Richard Wagner, Die Meistersinger von Nürnberg (1868)
Based on: an original story by Richard Wagner
Notable Cultural Reference: Triumph of the Will
Setting: Nuremberg, 16th century
Sung in: German
Plot in 101 words or less: Knight Walther, in town on business, spots Eva and falls hard. Alas! Eva is to marry whoever wins the local song contest. David, who crushes on Eva’s companion Magdalene, explains the rules of mastersinging (it’s a thing, okay?). Walther can do this, no problem (he can’t). Burgermeister Meisterburger Beckmesser, who also wants to marry Eva, fumes. He serenades a disguised Magdalene by accident, much to the dismay of David. Fight! Fight! Walther (literally) dreams up the perfect song and cobbler Sachs stirs the pot by ensuring Beckmesser plays the fool. For some reason, this takes almost six hours to play out.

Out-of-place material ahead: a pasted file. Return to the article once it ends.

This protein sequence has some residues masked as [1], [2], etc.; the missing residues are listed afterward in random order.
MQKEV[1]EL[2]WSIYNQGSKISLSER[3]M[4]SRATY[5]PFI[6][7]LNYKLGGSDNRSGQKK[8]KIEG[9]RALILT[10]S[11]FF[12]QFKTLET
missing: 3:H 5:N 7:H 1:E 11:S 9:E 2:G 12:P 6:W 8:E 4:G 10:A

Anyone who regularly reads this blog will not be surprised to hear that I was absolutely dreading this San Francisco Opera production: it is Wagner, it is German, and it is long. On the bright side, it is a comedy, so on the night it didn’t seem nearly as long as I feared it would. This was helped tremendously by the cast, especially Brandon Jovanovich (fighting a cold) as Walther, Rachel Willis-Sørenson as Eva, Martin Gantner as Beckmesser, Alek Shrader as David, and my beloved Sasha Cooke as Magdalene.
Once again, as with Lucia di Lammermoor, there seemed to be a disconnect between the production design and the music, wherein the strongest musical parts of the opera are the quiet moments, but the production chose to play up the chaotic elements instead. All in all, not bad, but certainly didn’t help sell me on longer operas or Wagner.